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Oscars 2016: why The Revenant is favored to win Best Picture

Javier Zarracina/Vox

Javier Zarracina/Vox

There is little rhyme or reason to the Oscars.

Excellent performances, often by people of color, are snubbed. Movies, actors, and actresses who deserve to win get shut out. Movies, actors, and actresses who don't deserve to win end up taking home trophies.

Yet the Oscars still hold a lot of weight and do mean something — whether it's some random person winning an office pool or the box office boost that awards bring.

They still matter.

Which is why, every year, people spend so much time trying to predict which movie will go home with the top prize: the title of Best Picture. So, in the spirit of the Oscars and how they unapologetically don't really make sense, here's a look at the 2016 Best Picture nominees' reviews, award wins, and momentum leading into Sunday's big showdown.

The 2016 Best Picture, according to movie reviews: Spotlight

In late January, New York Times movie critic A.O. Scott wrote an essay about the democratization of cultural criticism, suggesting that the age of one critic's review being strong enough to make or break a piece of art, a restaurant, or an album is over. In the process, he provided a thoughtful explanation for why critics write if that dazzling omnipotence is gone.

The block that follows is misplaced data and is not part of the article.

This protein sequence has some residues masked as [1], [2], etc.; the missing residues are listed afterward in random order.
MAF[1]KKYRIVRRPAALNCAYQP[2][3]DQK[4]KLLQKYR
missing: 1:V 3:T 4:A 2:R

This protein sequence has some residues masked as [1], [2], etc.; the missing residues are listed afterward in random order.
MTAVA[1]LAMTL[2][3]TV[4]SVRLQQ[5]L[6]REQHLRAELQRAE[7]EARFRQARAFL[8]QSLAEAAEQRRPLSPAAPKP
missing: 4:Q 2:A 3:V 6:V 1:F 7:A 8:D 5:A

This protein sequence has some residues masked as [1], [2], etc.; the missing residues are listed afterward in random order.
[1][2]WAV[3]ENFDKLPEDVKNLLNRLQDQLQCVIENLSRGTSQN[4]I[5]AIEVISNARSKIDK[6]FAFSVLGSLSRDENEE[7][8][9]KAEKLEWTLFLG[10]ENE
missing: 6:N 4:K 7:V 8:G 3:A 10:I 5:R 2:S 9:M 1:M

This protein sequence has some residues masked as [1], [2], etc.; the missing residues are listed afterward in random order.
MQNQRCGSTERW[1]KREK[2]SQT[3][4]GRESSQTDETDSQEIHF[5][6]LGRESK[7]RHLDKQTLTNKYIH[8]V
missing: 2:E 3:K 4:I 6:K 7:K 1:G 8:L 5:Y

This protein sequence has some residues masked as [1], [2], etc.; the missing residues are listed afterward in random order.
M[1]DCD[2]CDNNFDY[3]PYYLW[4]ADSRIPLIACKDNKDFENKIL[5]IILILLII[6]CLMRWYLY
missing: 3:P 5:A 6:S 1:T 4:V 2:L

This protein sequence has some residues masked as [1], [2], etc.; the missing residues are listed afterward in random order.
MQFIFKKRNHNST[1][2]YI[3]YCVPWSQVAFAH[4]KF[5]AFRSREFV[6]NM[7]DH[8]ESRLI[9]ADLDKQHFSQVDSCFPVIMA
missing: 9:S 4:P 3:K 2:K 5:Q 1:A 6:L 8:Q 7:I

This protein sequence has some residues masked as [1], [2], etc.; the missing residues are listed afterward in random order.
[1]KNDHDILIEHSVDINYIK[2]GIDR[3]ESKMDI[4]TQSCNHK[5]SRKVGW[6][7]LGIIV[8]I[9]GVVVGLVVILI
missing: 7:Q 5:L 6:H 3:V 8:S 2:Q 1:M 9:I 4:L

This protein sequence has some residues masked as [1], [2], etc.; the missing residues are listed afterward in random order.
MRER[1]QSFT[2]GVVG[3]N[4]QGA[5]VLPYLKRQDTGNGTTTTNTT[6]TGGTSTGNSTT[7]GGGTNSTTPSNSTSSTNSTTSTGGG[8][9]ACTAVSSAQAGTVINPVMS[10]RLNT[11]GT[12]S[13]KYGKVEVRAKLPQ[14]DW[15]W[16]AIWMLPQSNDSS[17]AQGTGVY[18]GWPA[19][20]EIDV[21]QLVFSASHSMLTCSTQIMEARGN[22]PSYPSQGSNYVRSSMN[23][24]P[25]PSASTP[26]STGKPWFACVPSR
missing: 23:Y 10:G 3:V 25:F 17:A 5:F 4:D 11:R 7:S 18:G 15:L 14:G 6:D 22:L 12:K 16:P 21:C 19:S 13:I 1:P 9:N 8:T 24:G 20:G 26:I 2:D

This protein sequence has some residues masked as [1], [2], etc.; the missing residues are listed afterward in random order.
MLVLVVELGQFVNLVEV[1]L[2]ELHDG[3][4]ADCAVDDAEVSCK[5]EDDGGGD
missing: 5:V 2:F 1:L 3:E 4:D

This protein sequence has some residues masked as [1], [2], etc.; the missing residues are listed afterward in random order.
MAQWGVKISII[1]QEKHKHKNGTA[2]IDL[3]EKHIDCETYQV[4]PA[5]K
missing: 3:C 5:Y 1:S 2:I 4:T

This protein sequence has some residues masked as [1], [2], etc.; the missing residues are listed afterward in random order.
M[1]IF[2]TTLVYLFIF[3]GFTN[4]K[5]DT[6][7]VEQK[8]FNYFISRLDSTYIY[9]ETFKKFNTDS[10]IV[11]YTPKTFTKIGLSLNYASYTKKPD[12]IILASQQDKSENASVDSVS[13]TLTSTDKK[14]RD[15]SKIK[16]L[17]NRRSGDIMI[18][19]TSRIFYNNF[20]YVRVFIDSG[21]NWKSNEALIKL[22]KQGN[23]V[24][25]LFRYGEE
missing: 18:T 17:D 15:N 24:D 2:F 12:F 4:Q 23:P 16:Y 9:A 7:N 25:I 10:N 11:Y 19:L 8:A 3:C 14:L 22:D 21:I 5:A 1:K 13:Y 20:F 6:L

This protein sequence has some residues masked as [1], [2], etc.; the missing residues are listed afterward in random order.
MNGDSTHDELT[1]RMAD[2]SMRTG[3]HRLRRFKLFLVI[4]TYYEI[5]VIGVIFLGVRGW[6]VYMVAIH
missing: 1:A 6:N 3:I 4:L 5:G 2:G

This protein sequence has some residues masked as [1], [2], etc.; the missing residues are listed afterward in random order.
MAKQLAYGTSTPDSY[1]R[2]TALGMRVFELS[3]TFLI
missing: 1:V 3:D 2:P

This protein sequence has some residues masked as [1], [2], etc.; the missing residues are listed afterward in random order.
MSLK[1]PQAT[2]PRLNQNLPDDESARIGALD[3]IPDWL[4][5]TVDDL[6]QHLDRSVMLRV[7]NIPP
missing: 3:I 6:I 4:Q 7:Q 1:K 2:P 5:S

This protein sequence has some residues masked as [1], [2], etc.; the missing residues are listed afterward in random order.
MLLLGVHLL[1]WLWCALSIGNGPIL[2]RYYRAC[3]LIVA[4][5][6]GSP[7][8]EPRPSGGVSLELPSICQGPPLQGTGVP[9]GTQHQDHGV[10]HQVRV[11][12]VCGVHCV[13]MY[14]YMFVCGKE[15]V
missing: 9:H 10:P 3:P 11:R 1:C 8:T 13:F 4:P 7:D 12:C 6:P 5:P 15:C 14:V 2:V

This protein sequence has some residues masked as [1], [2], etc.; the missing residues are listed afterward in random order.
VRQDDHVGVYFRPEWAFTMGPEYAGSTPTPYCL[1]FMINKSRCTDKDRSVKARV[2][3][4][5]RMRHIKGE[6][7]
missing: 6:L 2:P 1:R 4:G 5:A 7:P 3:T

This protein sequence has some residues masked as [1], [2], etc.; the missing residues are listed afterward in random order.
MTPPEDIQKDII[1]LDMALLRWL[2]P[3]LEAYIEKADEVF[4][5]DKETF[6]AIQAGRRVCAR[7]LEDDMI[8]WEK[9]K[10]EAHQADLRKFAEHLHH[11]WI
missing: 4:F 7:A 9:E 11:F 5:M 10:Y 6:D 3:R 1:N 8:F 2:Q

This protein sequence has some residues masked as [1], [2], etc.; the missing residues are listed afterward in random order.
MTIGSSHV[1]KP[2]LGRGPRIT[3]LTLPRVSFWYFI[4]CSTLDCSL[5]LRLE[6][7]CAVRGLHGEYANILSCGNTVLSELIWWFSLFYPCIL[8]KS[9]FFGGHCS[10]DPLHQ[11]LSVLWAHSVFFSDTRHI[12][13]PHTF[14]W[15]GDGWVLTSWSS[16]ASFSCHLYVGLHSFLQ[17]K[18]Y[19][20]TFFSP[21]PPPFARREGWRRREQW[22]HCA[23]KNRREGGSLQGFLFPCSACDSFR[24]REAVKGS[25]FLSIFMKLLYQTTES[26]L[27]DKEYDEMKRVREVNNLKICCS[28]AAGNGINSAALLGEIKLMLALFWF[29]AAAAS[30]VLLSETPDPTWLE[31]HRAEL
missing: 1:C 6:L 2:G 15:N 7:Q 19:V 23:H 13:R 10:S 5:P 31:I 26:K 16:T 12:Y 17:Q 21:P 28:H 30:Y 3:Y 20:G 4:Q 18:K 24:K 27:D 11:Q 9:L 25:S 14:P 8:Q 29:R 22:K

"It is an endless conversation, rather than a series of pronouncements," he wrote. "It is the debate that begins when you walk out of the theater or the museum, either with your friends or in the private chat room of your own head. It’s not me telling you what to think; it’s you and me talking."

Indeed, movie reviews are not meant to be arguments as to which movie should win Best Picture; they are the start of conversations, debates, and chats about specific movies. But if you look at reviews of the 2016 Best Picture nominees, a consensus begins to emerge.

When it comes down to which of the eight contenders received the best reviews, Spotlight is on top with a 93 percent rating on the review aggregator website Metacritic. Mad Max: Fury Road ranks second, with 89 percent.

At the bottom of the list are The Martian, with 80 percent, and The Revenant, with 76 percent.

Interestingly, the widely acclaimed Carol, which didn't even garner a Best Picture nod, ranks higher than all eight of the actual nominees, with 95 percent.

The 2016 Best Picture, according to film awards: Spotlight

The Oscars may be the most prestigious film awards handed out each year, but they're certainly not the only film awards. Many different ceremonies are held in the weeks leading up to the Oscars, and some of them are considered indicators of how a particular film will ultimately fare.

After all, as FiveThirtyEight points out in its Oscars prediction guide, a lot of the same people who vote on the awards held prior to the Oscars also vote in the Oscars.

But not all awards are created equal. FiveThirtyEight's model favors guild awards like the Screen Actors Guild Awards, due to overlap in the voter pool. And Variety notes that the BAFTA Awards (handed out by the British Academy of Film and Television Arts) have recently become an Oscars "cheat sheet."